Supporting Multilingual Bibliographic Resource Discovery with Functional Requirements for Bibliographic Records
Review 1 by anonymous reviewer
The authors have done a great job of revising the article for publication. It is vastly improved in terms of readability (both the rearrangement of section and especially the proofreading job), and the addition and clarification of information (e.g., at the end of section 3). There are a few more errors and clarifications that require attention, which I will communicate to the editors so they can address them in the editorial process.
This is a revised resubmission after an accept with major revisions. The reviews of the original submissions are below.
Review 1 by anonymous reviewer
(Second) Review of paper 'Supporting Multilingual Bibliographic Resource Discovery with Functional Requirements for Bibliographic Records'
The paper, which is an interesting one, especially for the library sector, has been revised, following the reviewers' comments. Some issues have been improved, as for example the inclusion of the user answers to the 'open questions ' given in Appendix A. Nevertheless, two issues still remain, according to my evaluation.
The first is that the paper presentation has not been changed (I had mentioned this in the original review) as far as its first part (sections 2-4) is concerned. Too much historical and general 'existing' model description is given, while details of what has been implemented are missing. It would not be expected, for the type of journal that the paper aims at : a) to provide a general description in section 3 and only in its end to have a single paragraph for referring to the existing FRBR ontologies, b) in the end, to describe what has been done by the authors into a single sentence 'we extended the ontology… to include all attributes and relationships… we used only a subset of them...since they were not available in the source data'; what do 'all' and 'subset' refer to, and is 'data' dependency known a-priori? Giving some Table with 'a sample 'of the extensions and of what was implemented would be necessary here from a technical point of view.
The second has to do with the evaluation. Referring to the comments given in the Appendix to the 'open questions', one clearly sees the problems that really exist in the usage of systems by the users – this is shown especially in the replies to the last two questions. It is there that the authors should focus the evaluation, commenting on the issues that are still needed to target for successfully handling users' searches and satisfying them.
Review 2 by anonymous reviewer
The issues of content brought up by the reviewers have largely been resolved and improvements have been made in writing and clarity.
The article is still a rough-enough read in some places (e.g., places in the abstract, introduction, second-to-last paragraph of section 2), however, that I would recommend a quick round of editorial feedback from a native speaker, preferably with a background in cataloging.
A few small comments on the "evaluation of results" section that I hope will be helpful:
* The clarifications added and new appendix really help!
* Mention appendix A the first time the open-ended questions are referenced in para 3.
* Who the volunteers/respondents were still was not entirely clear in the first and third paras (Were library users included? Do "library professionals" include both staff and librarians?). I got the answer to the first question in the following section but think it would be useful to make this information explicit in the first para of section 6.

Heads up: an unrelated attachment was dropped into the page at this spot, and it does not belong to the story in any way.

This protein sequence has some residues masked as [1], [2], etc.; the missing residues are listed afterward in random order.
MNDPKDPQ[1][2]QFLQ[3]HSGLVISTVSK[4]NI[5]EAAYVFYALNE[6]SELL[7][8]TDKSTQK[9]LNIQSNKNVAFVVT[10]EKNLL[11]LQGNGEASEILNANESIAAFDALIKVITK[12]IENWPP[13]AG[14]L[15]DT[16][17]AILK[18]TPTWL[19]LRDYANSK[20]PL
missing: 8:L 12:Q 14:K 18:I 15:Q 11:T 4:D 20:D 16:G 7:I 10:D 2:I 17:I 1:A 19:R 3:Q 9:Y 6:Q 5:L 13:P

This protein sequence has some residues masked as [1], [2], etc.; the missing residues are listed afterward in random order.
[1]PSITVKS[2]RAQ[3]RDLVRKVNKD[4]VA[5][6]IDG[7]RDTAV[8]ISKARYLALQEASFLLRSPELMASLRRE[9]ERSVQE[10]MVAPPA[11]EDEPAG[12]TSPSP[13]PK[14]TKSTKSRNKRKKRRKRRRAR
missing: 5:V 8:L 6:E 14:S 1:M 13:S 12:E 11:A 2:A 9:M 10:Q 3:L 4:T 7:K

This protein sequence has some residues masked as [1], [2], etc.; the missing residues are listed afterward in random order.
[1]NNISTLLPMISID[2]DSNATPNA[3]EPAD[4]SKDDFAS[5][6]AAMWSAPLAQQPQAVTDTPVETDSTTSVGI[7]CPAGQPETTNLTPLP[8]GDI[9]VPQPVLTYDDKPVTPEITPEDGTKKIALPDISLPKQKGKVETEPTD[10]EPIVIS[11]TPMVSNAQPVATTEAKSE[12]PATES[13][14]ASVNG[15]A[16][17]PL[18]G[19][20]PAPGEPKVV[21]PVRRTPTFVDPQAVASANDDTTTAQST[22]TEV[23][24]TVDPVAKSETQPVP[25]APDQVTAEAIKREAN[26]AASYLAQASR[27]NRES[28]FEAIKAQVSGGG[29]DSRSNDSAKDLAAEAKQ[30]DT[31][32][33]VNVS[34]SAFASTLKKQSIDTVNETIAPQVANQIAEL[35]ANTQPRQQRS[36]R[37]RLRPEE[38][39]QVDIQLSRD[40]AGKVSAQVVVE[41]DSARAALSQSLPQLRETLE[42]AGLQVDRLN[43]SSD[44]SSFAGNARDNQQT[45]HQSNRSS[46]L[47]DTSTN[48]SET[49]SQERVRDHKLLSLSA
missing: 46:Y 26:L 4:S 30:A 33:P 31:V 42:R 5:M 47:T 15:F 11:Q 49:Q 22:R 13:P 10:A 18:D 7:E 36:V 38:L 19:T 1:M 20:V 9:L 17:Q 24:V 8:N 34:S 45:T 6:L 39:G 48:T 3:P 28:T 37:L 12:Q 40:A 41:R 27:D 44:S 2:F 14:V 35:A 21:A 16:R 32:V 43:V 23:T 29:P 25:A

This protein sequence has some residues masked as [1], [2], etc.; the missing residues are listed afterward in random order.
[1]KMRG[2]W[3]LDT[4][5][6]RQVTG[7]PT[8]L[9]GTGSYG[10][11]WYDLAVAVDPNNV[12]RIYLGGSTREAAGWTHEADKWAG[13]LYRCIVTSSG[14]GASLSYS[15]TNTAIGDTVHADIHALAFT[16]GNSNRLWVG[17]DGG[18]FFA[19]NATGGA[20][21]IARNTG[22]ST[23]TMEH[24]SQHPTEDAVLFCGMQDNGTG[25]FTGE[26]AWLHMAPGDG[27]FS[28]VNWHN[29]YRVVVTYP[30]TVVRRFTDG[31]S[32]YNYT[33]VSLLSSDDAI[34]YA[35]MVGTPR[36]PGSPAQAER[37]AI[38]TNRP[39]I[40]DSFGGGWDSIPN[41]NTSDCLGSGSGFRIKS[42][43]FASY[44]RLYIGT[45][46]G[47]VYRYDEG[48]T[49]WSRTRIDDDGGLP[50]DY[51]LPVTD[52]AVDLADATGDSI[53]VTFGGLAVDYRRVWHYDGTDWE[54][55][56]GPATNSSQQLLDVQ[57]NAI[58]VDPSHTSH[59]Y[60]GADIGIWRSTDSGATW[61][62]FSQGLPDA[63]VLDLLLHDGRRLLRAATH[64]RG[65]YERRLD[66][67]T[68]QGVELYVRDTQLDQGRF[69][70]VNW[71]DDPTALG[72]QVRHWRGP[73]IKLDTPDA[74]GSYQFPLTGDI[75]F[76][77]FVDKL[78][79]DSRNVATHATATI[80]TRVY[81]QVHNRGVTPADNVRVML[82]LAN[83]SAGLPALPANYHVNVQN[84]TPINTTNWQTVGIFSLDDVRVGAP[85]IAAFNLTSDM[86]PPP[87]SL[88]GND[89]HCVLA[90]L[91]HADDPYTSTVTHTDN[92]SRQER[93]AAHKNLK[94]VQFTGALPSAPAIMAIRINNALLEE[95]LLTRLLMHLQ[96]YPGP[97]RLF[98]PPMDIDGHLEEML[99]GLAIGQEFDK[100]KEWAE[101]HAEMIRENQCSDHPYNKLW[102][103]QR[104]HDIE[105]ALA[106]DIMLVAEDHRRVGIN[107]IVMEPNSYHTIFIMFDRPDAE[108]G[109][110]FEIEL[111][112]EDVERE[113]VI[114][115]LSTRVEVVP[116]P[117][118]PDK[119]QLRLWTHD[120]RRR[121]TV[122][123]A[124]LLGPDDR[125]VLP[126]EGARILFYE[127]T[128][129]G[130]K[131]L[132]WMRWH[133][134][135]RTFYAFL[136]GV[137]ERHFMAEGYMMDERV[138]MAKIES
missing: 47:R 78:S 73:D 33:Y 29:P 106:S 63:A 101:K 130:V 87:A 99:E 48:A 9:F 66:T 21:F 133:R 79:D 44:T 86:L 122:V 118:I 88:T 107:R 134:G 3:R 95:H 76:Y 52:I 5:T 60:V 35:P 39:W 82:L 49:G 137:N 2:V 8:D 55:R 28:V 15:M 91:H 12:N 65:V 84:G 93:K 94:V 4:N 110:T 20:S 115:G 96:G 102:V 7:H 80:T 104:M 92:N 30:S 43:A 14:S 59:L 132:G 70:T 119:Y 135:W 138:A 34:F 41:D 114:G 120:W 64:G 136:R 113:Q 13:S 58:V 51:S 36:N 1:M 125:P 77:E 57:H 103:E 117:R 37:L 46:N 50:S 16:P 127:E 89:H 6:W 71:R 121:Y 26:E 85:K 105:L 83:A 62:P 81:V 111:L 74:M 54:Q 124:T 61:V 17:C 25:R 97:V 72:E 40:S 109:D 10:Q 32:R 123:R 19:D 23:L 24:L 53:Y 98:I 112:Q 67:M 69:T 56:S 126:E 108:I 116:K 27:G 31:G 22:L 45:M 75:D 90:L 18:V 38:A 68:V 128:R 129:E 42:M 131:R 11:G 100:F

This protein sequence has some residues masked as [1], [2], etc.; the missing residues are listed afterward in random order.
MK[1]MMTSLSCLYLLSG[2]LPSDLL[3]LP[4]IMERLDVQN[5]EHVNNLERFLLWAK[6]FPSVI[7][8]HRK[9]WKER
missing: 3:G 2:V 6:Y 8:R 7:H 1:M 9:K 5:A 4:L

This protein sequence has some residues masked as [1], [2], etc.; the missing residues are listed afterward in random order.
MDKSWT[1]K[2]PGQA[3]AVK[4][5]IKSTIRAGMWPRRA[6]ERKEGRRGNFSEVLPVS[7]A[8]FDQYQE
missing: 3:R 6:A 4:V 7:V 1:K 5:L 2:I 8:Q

* The second-to-last para makes it seem as if the open-ended responses were only useful for the negative feedback that was reported, but my guess is that these responses were also used to amplify the positive conclusions? If that is the case, I would make that clear in introducing this para.
This is a revised resubmission after an accept with major revisions. The reviews of the original submission are below.
Review 1 by Kate Byrne
This is a clear and concise paper describing an innovative use of FRBR to improve the presentation of search results over a bibliographic catalogue, constructed as part of the TEL project (The European Library).
The software is designed to be integrated with a standard library OPAC (for online queries of the library catalogue by users). In the evaluation described in the paper, by 31 library staff volunteers, each user was presented with alternative interfaces: the standard OPAC results, and a version where the same results had been post-processed using the data structures available in FRBR. The FRBR-based version allows the results to be clustered by "manifestations" of a given "work" (two of the inter-related FRBR entities), then expanded with information linked to those entities (that wouldn't have been returned by the standard OPAC query) and finally re-ranked using an algorithm based on the original OPAC ranking but incorporating extra information. The reported results show a clear preference for the "semantically enriched" system amongst users, and the screen shots in the paper present it as well-structured and attractive.
The paper starts with a clear exposition of the issue being dealt with. The subject matter chosen was works by Literature Nobel Laureates, because the high volume of Manifestations of such Works show the system to good effect. It seems no bad thing that the system performs best over material that is likely to be amongst the most popularly searched for.